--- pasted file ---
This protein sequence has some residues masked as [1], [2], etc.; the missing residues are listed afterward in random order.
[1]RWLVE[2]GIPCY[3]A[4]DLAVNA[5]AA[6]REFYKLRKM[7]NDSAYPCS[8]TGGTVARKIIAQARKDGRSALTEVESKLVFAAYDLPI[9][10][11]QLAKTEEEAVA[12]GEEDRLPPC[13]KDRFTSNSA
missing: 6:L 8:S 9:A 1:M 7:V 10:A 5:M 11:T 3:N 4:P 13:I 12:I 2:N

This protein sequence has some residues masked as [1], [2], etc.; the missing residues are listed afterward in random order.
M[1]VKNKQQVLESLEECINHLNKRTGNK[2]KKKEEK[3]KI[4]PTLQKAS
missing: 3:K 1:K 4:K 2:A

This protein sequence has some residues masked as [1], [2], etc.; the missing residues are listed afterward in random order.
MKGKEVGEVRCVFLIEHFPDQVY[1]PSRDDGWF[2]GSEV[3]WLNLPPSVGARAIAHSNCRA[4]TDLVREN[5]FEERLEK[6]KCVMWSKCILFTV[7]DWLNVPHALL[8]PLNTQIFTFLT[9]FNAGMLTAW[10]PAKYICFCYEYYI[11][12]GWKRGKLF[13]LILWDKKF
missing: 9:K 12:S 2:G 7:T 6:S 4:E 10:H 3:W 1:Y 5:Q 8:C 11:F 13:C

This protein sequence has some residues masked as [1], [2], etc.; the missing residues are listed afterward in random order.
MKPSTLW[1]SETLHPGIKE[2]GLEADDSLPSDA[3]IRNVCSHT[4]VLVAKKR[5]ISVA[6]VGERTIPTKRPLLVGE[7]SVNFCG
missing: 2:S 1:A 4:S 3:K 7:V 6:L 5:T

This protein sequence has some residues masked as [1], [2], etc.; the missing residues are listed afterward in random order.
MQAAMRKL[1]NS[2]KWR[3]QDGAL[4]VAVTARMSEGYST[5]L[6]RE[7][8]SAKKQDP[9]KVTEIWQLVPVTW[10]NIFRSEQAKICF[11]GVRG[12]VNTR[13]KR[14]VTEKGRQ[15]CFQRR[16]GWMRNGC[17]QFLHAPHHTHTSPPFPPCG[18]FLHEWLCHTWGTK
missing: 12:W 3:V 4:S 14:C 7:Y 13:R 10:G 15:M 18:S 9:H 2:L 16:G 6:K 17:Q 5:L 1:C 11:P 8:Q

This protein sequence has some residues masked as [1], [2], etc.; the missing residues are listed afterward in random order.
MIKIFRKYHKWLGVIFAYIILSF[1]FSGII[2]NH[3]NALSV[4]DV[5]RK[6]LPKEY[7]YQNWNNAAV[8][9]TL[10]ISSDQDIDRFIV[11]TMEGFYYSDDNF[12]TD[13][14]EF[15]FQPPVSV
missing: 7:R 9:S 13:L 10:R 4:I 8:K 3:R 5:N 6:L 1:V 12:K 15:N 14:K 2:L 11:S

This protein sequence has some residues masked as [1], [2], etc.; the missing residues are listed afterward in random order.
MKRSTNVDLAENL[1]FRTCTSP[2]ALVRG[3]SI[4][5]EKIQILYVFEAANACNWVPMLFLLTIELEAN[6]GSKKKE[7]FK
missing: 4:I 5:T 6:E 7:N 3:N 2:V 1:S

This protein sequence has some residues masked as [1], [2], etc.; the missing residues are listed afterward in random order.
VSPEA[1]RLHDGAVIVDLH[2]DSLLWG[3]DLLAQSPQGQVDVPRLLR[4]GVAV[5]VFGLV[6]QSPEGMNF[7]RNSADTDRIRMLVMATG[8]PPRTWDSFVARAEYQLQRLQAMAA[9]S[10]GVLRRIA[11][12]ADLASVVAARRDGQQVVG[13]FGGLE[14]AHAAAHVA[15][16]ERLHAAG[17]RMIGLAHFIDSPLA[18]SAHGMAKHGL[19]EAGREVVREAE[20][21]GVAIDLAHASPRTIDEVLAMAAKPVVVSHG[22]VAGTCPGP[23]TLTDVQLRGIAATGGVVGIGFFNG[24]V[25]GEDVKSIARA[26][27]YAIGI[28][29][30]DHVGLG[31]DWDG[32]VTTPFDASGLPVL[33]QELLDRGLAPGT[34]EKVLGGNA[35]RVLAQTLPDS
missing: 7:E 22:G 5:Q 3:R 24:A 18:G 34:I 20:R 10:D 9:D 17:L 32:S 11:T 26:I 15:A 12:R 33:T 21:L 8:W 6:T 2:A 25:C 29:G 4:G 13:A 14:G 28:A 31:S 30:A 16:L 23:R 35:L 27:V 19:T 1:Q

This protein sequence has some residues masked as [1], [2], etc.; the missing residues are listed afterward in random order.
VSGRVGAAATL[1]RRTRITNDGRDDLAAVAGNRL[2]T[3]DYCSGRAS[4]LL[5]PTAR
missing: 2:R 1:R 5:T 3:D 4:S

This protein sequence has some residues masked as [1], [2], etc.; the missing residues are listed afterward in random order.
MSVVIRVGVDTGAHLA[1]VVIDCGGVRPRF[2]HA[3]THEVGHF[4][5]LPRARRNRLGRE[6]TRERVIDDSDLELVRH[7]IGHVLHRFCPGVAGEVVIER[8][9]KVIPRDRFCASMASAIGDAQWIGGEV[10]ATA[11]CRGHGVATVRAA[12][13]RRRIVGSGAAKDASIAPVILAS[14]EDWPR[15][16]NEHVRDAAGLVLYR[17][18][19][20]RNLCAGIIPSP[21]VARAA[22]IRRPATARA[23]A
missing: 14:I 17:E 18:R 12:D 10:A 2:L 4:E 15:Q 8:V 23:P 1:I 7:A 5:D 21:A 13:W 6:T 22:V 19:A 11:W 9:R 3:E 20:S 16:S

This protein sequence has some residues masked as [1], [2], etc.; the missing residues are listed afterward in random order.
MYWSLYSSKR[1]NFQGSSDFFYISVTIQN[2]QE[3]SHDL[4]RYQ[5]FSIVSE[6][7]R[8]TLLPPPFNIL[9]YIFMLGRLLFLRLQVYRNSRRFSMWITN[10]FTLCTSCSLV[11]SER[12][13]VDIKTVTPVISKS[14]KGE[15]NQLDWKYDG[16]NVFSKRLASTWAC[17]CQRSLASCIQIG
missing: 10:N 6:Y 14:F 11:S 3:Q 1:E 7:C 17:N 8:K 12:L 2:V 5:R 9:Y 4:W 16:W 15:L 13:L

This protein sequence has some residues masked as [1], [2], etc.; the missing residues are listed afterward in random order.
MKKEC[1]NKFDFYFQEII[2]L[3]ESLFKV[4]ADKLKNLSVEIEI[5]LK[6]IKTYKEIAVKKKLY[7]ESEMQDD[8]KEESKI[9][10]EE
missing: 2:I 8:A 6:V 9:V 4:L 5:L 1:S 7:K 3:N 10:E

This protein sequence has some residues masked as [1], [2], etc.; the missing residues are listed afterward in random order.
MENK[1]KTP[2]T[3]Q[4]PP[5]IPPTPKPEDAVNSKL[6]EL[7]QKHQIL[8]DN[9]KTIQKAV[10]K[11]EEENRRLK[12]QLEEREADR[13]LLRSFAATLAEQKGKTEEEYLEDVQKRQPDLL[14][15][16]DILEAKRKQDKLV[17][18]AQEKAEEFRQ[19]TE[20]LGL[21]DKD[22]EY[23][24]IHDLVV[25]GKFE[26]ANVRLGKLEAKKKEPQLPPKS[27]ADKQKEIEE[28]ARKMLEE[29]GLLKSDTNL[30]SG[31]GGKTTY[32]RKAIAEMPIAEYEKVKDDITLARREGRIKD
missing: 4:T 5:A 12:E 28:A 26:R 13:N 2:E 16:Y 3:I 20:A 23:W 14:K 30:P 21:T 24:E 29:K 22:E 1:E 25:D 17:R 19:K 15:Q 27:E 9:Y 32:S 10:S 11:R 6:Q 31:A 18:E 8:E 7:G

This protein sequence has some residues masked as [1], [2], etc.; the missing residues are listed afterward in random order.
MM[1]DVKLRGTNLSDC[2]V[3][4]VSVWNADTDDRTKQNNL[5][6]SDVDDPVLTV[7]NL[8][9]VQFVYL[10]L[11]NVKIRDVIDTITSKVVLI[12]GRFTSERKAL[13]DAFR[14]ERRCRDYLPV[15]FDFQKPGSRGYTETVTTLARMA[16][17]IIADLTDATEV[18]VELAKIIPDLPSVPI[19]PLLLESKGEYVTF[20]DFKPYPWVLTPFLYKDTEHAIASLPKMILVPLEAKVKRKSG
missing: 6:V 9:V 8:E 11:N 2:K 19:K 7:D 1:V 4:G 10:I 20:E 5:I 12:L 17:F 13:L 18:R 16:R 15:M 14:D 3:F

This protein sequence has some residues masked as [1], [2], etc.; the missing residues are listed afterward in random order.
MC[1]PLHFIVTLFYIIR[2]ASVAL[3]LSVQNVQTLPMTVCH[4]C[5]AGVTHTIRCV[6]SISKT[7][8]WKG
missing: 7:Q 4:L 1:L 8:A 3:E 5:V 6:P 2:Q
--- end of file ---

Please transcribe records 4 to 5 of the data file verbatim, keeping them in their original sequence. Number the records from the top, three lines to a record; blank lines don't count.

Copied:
This protein sequence has some residues masked as [1], [2], etc.; the missing residues are listed afterward in random order.
MKPSTLW[1]SETLHPGIKE[2]GLEADDSLPSDA[3]IRNVCSHT[4]VLVAKKR[5]ISVA[6]VGERTIPTKRPLLVGE[7]SVNFCG
missing: 2:S 1:A 4:S 3:K 7:V 6:L 5:T

This protein sequence has some residues masked as [1], [2], etc.; the missing residues are listed afterward in random order.
MQAAMRKL[1]NS[2]KWR[3]QDGAL[4]VAVTARMSEGYST[5]L[6]RE[7][8]SAKKQDP[9]KVTEIWQLVPVTW[10]NIFRSEQAKICF[11]GVRG[12]VNTR[13]KR[14]VTEKGRQ[15]CFQRR[16]GWMRNGC[17]QFLHAPHHTHTSPPFPPCG[18]FLHEWLCHTWGTK
missing: 12:W 3:V 4:S 14:C 7:Y 13:R 10:G 15:M 18:S 9:H 2:L 16:G 6:K 17:Q 5:L 1:C 11:P 8:Q